press release
Published: 07 June 2023

Patent Law must encourage the use and development of AI to remain fit for purpose: Professor Abbott to give evidence to the United States Senate Committee

Patent law should be amended so that AI-generated inventions are patentable, according to Professor Ryan Abbott who is about to give evidence to the United States Senate Committee on Intellectual Property.  

In the hearing set to take place on 7 June 2023, renowned scholar and expert in law and technology, Professor Ryan Abbott, will emphasise the critical importance of having legal frameworks that do not disincentivise the use and development of artificial intelligence (AI). Professor Abbott’s research argues that a technologically neutral and practical approach to AI regulation is necessary to maximise social benefits and minimise risks associated with this transformative technology. 

Professor Ryan Abbott, Professor of Law and Health Sciences at the University of Surrey said: 

“Regulations should focus on AI behaviour rather than the specific programming techniques employed. It should make no difference whether a self-driving car operates using machine learning or conventional AI, as long as it avoids negligent actions like striking a pedestrian.”  

To achieve this, Professor Abbott recommends that the US Senate adopt the following definition: Artificial intelligence means an algorithm or machine capable of completing tasks that would otherwise require cognition. 

Highlighting some of the most prominent problems with non-neutral laws, Professor Abbott highlights that US law prohibits patents on AI-generated inventions and copyrights on AI-generated creative works. By contrast, the United Kingdom explicitly provides copyright protection for AI-generated creative works and the UK Supreme Court is currently deciding on the patentability of AI-generated inventions. Professor Abbott argues that patents on AI-generated inventions will incentivise innovation and encourage investment in research and development.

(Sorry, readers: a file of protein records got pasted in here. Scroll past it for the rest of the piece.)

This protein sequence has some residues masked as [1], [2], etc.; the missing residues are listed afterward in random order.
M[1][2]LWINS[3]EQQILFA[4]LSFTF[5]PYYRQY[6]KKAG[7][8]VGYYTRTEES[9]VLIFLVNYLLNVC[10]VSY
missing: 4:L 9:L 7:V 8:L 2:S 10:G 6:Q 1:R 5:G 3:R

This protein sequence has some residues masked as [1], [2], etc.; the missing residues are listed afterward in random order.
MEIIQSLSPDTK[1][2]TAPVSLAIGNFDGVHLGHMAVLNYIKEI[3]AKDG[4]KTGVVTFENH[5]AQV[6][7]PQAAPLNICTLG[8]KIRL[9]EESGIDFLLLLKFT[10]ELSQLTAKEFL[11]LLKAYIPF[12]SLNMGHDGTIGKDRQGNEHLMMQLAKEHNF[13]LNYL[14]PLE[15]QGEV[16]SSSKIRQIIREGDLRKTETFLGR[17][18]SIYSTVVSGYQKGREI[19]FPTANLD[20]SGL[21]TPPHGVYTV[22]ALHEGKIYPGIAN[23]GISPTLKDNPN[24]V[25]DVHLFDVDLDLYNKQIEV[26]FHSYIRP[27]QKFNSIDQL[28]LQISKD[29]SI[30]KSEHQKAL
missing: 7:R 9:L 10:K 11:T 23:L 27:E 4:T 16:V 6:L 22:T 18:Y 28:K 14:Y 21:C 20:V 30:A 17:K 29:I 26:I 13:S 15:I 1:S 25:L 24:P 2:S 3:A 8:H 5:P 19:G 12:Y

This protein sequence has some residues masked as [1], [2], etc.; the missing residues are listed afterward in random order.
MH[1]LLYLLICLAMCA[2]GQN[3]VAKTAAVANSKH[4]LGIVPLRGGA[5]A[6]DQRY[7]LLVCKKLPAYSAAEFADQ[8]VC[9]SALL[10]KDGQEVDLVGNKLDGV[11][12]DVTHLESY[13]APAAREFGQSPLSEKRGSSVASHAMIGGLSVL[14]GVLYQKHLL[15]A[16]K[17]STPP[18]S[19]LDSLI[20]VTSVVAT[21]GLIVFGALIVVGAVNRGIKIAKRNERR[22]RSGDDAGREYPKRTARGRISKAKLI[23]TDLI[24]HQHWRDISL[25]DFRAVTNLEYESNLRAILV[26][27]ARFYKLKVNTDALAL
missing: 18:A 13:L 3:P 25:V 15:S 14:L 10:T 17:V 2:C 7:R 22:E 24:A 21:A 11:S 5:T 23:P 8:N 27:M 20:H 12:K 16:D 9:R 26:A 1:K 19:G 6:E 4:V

Professor Abbot continued: 

“Allowing patents for AI-generated works would make inventive AI more valuable and reward effort upstream from the stage of invention. Such patents would also promote the disclosure of information, commercialisation, and development of new inventions.” 

In the case of AI-generated inventions where no natural person qualifies as an inventor, Professor Abbott suggests listing the AI as the inventor, with its owner assuming ownership of any subsequent patents. This approach ensures transparency, proper attribution of ownership, and protection of human inventors from undeserved acknowledgement. 

Professor Abbott’s expertise provides valuable guidance on shaping a regulatory framework that enables the responsible and beneficial use of AI. He writes on a range of topics related to law and technology, intellectual property, and health law. He has extensively published on law and technology, health law, and intellectual property in leading legal, medical, and scientific books and journals. Prof Abbott’s expertise has been recognized globally, and he has been invited to speak at prestigious academic, government, and industry events. Managing Intellectual Property magazine named him one of the fifty most influential people in intellectual property in 2019 and 2021. 


Note to Editors 

  • Professor Ryan Abbott is available for interview upon request  

  • For more information, please contact the University of Surrey's press office via   

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